Montrose Doctor Memorializes his Sister’s 9/11 Death with Scholarships

By Nancy Lofholm The Denver Post

Three-year-old Kitridge Faragher sits with his 2-year-old sister and their father, Bill. (William Woody, Special to The Denver Post)

Three-year-old Kitridge Faragher sits with his 2-year-old sister and their father, Bill. (William Woody, Special to The Denver Post)

MONTROSE — A dozen years after his sister died in the 9/11 terrorist attack at New York City’s World Trade Center, Dr. Bill Faragher still can’t say the words.

He stammers as he talks about what happened to Kathleen “Kit” Faragher, who happened to be on the 106th story of one of the twin towers for a training class when a hijacked plane slammed into it.

Instead of saying, “she died,” he haltingly refers to Kit’s being vaporized in the attack as, “she departed.” But Faragher can talk about how he has used education and the Kit Faragher Foundation as a memorial to Kit and a catharsis for a family suffering the double pain of losing a loved one and of not being able to find even a molecule of her remains.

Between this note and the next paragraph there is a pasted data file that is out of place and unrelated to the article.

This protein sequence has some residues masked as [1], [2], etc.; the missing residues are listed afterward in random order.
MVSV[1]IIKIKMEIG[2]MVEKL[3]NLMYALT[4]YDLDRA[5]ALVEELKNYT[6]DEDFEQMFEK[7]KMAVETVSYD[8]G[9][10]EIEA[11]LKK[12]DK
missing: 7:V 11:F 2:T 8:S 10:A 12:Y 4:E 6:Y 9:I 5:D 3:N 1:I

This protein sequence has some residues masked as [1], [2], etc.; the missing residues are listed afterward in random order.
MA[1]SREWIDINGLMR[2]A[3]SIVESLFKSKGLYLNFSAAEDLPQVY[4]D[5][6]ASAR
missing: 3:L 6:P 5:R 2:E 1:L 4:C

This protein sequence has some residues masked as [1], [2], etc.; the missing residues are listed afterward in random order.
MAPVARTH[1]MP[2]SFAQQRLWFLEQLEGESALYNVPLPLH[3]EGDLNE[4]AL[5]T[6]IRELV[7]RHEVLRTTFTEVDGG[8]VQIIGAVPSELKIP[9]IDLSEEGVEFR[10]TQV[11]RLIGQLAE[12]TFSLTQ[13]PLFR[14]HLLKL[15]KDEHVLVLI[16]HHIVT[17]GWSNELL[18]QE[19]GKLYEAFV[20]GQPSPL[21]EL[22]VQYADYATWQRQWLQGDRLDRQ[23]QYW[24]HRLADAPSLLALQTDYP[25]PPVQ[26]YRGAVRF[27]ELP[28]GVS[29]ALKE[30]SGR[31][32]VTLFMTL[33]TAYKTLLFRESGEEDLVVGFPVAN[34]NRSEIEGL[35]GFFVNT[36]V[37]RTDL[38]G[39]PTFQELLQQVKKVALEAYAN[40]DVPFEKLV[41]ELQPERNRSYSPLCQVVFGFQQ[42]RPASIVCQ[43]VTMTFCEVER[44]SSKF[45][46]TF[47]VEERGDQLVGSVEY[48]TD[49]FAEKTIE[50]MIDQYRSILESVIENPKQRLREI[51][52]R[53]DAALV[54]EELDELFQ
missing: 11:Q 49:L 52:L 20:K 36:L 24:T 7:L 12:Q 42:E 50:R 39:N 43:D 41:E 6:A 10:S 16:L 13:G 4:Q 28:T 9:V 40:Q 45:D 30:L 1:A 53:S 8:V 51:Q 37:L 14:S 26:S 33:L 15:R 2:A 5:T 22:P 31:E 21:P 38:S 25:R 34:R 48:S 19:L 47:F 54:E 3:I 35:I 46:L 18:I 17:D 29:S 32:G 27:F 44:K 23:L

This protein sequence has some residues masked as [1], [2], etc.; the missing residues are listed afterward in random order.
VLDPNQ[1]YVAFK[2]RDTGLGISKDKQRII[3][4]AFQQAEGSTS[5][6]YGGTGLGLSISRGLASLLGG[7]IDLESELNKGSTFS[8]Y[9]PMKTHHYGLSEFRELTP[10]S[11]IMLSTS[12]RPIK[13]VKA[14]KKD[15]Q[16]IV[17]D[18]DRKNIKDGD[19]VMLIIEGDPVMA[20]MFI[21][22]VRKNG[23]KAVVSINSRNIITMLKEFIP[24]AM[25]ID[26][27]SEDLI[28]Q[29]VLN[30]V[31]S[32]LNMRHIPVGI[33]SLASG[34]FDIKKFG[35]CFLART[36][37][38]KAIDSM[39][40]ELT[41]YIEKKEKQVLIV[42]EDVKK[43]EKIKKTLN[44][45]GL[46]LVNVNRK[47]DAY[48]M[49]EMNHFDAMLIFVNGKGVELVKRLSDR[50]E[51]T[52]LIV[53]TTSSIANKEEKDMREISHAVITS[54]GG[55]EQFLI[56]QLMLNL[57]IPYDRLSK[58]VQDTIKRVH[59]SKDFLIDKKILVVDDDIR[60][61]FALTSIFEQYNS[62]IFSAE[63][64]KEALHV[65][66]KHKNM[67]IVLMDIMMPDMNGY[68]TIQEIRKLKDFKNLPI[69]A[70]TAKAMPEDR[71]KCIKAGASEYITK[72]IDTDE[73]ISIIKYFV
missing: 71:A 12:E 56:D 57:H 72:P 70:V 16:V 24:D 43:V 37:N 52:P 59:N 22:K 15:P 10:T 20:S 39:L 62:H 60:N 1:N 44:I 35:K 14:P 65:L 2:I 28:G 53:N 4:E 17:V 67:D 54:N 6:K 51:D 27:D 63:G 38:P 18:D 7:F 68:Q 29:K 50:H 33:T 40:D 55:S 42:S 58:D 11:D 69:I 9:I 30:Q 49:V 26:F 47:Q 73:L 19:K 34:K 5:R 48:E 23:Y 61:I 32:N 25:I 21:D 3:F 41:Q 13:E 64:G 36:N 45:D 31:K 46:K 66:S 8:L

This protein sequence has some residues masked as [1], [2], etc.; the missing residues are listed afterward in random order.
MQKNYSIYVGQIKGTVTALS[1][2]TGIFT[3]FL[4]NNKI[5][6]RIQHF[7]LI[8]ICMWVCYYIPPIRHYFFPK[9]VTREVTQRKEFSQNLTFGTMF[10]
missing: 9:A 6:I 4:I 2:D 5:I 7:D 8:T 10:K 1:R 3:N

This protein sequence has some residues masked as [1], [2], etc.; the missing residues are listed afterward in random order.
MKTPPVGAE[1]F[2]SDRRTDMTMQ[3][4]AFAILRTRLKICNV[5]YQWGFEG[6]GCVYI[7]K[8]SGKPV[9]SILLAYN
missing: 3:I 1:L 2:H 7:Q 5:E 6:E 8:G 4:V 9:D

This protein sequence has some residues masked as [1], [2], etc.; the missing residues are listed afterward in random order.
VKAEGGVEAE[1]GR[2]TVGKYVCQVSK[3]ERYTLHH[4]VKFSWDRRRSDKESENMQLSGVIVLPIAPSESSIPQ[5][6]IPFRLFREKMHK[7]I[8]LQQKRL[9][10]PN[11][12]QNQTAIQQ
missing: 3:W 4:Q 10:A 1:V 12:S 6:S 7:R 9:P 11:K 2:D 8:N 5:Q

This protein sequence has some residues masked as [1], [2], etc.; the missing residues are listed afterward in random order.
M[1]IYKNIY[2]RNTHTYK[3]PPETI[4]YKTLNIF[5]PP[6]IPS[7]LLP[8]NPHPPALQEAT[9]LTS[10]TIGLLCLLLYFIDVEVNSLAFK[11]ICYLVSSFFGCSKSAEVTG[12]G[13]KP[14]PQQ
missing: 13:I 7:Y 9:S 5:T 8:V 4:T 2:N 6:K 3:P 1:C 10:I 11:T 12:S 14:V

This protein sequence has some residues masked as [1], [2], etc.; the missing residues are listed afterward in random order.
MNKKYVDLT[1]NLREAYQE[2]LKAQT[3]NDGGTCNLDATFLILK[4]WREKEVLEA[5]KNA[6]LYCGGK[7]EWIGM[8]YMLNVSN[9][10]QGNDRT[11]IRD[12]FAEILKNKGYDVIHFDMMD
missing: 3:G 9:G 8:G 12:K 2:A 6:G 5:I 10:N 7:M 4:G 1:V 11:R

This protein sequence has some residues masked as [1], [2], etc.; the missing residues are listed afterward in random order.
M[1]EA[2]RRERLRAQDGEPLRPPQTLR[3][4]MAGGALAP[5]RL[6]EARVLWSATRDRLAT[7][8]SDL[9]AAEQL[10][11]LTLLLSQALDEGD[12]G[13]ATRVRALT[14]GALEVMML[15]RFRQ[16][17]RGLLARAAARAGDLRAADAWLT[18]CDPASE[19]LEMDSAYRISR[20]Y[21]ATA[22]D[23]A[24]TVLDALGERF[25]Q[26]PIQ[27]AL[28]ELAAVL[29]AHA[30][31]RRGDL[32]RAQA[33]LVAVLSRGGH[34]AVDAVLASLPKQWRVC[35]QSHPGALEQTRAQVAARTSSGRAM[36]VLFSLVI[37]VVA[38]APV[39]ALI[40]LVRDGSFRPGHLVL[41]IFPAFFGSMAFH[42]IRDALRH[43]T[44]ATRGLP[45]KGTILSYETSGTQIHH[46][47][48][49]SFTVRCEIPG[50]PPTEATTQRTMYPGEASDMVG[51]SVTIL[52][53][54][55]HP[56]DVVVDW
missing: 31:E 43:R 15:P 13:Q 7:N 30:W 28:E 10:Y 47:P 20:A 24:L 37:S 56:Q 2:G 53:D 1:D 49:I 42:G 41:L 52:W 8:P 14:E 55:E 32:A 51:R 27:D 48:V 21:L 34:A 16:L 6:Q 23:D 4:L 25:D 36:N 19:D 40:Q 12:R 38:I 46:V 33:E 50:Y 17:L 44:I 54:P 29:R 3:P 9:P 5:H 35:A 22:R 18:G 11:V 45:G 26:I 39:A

In the past decade, Faragher and his family, including his wife, Jana, and sisters Beth, a magistrate in Denver, and Mary, a kindergarten teacher in Ohio, have raised funds and given away $55,000 in scholarships to a dozen high school seniors who otherwise might not have been able to attend college.

“Our whole goal was to keep her spirit alive,” Faragher said. “She was a consummate learner, and she was always continuing her education. Ultimately, that’s what led to her untimely departure.”

Kit, who would be 46 now, worked as an information-technology programmer for Janus Funds in Denver when she went to New York for a planned week-long training session in 2001. She had lived and worked in Denver for a decade.

Dr. Faragher was in a medical residency program in Chicago on the day of the attack. He drove to New York as soon as he found out Kit was missing. He spent weeks with his sisters scouring New York City for any sign of their sibling. They searched hospitals, shelters and morgues before finally accepting that it was fruitless.

“It was the hardest two weeks I’ve ever gone through. It was horrible,” said Faragher, an interventional physical medicine and rehabilitation specialist in Montrose.

This past weekend, the Faraghers held what has turned into an annual sold-out fundraising dinner for the foundation that also has support from Janus. They raised enough that they hope to be able to give three $5,000 scholarships to students this year.

Wednesday, the Faragher family will move on to private grieving. Each year on 9/11 they gather for a dinner in Kit’s honor. They tell stories about her. They toast her spirit.

They also celebrate the birthday of Bill and Jana’s son, Kitridge, who will turn 4 years old on September 14. His due date had been 9/11.

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